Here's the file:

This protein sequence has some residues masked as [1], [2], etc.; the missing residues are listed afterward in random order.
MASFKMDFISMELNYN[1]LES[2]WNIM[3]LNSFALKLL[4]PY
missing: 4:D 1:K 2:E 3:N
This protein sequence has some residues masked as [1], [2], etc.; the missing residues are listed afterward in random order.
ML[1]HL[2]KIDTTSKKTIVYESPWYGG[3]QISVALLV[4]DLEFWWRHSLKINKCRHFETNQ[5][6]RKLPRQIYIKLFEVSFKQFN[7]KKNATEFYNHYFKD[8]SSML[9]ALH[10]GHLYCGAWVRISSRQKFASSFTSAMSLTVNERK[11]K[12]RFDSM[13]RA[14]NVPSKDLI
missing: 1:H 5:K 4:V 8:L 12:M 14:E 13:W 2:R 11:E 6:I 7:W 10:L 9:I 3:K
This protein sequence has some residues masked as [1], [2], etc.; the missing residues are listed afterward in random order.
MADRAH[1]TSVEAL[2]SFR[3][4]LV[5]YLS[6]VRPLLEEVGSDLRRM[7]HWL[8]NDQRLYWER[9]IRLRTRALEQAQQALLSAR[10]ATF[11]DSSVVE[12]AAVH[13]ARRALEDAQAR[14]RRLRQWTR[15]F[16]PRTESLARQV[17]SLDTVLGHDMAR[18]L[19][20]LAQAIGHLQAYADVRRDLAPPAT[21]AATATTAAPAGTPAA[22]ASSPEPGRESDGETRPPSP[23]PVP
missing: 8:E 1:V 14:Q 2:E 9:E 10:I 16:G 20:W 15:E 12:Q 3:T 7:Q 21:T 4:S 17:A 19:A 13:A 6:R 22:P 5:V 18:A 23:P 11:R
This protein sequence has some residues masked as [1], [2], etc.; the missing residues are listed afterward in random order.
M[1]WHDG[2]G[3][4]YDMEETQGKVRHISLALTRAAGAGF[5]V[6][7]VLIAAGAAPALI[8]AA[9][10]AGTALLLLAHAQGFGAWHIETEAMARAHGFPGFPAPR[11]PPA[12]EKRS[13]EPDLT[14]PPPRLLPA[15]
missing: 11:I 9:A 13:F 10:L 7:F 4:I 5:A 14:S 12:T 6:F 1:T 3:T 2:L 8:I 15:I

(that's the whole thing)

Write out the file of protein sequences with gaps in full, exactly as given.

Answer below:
This protein sequence has some residues masked as [1], [2], etc.; the missing residues are listed afterward in random order.
MASFKMDFISMELNYN[1]LES[2]WNIM[3]LNSFALKLL[4]PY
missing: 4:D 1:K 2:E 3:N
This protein sequence has some residues masked as [1], [2], etc.; the missing residues are listed afterward in random order.
ML[1]HL[2]KIDTTSKKTIVYESPWYGG[3]QISVALLV[4]DLEFWWRHSLKINKCRHFETNQ[5][6]RKLPRQIYIKLFEVSFKQFN[7]KKNATEFYNHYFKD[8]SSML[9]ALH[10]GHLYCGAWVRISSRQKFASSFTSAMSLTVNERK[11]K[12]RFDSM[13]RA[14]NVPSKDLI
missing: 1:H 5:K 4:V 8:L 12:M 14:E 13:W 2:R 11:E 6:I 7:W 10:L 9:I 3:K
This protein sequence has some residues masked as [1], [2], etc.; the missing residues are listed afterward in random order.
MADRAH[1]TSVEAL[2]SFR[3][4]LV[5]YLS[6]VRPLLEEVGSDLRRM[7]HWL[8]NDQRLYWER[9]IRLRTRALEQAQQALLSAR[10]ATF[11]DSSVVE[12]AAVH[13]ARRALEDAQAR[14]RRLRQWTR[15]F[16]PRTESLARQV[17]SLDTVLGHDMAR[18]L[19][20]LAQAIGHLQAYADVRRDLAPPAT[21]AATATTAAPAGTPAA[22]ASSPEPGRESDGETRPPSP[23]PVP
missing: 8:E 1:V 14:Q 2:E 9:E 10:I 16:G 20:W 15:E 12:Q 3:T 7:Q 21:T 4:S 17:A 19:A 13:A 6:R 22:P 5:V 18:A 23:P 11:R
This protein sequence has some residues masked as [1], [2], etc.; the missing residues are listed afterward in random order.
M[1]WHDG[2]G[3][4]YDMEETQGKVRHISLALTRAAGAGF[5]V[6][7]VLIAAGAAPALI[8]AA[9][10]AGTALLLLAHAQGFGAWHIETEAMARAHGFPGFPAPR[11]PPA[12]EKRS[13]EPDLT[14]PPPRLLPA[15]
missing: 11:I 9:A 13:F 10:L 7:F 4:I 5:A 14:S 12:T 6:F 1:T 3:T 2:L 8:I 15:I